toxicology of CN-

Eli Lilly and Company rosshaynes at hotmail.com
Tue Jul 13 09:34:11 EST 1999

Your second assertion I believe was the correct one.  OP inhibitors such as
CN- prevent the reduction of O2 to H2O traditionally viewed as the "last
step" in the ETC.  This backlog in e-'s effectively shuts down the entire
ETC b/c if the redox potential of the last cyt/prot transfer is messed up,
the rest of the ETC will not be able to shuttle electrons or pump H+'s
accross the inner mito. mb.
Hope that helps,
Brent Gilbert <strider at udel.edu> wrote in article
<37866E1E.9009F17D at udel.edu>...
> I should be able to figure this out, but I'm still not quite sure why
> CN- is soooo toxic. I understand it inhibits the ECT by interfering with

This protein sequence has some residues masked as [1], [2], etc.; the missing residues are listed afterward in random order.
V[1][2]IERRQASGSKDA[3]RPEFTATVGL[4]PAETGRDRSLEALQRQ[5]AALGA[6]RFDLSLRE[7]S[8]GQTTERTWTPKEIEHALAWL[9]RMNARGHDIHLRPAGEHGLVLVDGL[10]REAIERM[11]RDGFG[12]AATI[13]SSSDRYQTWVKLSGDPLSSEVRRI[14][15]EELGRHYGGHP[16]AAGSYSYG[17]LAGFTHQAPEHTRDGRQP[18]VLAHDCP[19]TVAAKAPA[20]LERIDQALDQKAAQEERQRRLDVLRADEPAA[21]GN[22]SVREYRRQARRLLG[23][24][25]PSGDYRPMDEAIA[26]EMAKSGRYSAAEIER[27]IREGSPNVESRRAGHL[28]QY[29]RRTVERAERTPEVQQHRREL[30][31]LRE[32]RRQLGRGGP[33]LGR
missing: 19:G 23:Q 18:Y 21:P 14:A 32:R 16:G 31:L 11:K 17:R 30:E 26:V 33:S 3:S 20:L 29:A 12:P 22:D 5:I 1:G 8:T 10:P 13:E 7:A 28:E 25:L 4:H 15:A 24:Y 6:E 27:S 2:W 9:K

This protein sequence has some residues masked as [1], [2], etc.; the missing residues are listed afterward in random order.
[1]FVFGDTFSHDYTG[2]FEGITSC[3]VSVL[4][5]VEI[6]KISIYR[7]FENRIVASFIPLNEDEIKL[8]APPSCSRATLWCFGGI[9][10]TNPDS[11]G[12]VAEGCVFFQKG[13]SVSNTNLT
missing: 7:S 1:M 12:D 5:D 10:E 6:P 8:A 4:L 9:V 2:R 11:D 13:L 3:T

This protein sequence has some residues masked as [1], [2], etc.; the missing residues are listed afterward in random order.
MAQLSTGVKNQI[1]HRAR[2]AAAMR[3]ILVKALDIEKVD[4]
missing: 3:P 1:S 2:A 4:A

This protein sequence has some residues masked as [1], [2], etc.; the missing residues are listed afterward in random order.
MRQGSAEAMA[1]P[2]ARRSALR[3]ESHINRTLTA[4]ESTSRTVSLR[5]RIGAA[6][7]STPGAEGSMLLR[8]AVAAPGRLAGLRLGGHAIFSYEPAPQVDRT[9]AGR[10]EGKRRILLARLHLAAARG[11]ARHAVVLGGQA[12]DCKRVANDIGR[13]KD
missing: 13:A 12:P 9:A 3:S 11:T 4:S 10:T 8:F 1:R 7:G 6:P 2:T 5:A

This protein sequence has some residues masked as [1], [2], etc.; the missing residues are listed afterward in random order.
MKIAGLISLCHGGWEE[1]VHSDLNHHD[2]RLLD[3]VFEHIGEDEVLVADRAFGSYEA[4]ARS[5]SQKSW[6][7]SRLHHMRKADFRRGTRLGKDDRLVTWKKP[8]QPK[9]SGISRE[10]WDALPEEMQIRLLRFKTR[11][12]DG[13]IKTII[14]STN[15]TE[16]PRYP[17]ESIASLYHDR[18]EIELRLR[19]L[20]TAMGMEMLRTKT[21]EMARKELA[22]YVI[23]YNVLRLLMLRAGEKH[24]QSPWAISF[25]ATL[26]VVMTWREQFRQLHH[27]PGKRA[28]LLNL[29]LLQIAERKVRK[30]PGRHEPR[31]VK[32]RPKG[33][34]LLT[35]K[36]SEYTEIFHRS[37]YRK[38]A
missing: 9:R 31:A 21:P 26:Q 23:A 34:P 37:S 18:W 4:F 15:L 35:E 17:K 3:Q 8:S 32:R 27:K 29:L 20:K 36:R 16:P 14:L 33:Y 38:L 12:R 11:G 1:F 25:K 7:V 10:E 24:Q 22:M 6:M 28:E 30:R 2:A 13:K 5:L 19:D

> the reduction of O2 to water, but if the rest of ECT is unaffected, and
> protons are still being pumped out of the mitochondria, most of the ATP
> should still be formed from ADP. I can only think that either the
> bioavailability of CN- is so much greater than other inhibitors of
> oxidative phosphorylation, and that is the cause of the extreme
> toxicity, or that the prevention of reducing O2 to water "backs up" the
> rest of the electron acceptors in the chain in their reduced forms, such
> that they cannot accept any more electrons, and the proton pump stop
> working. Am I at least close?? Thanks!
> Brent Gilbert

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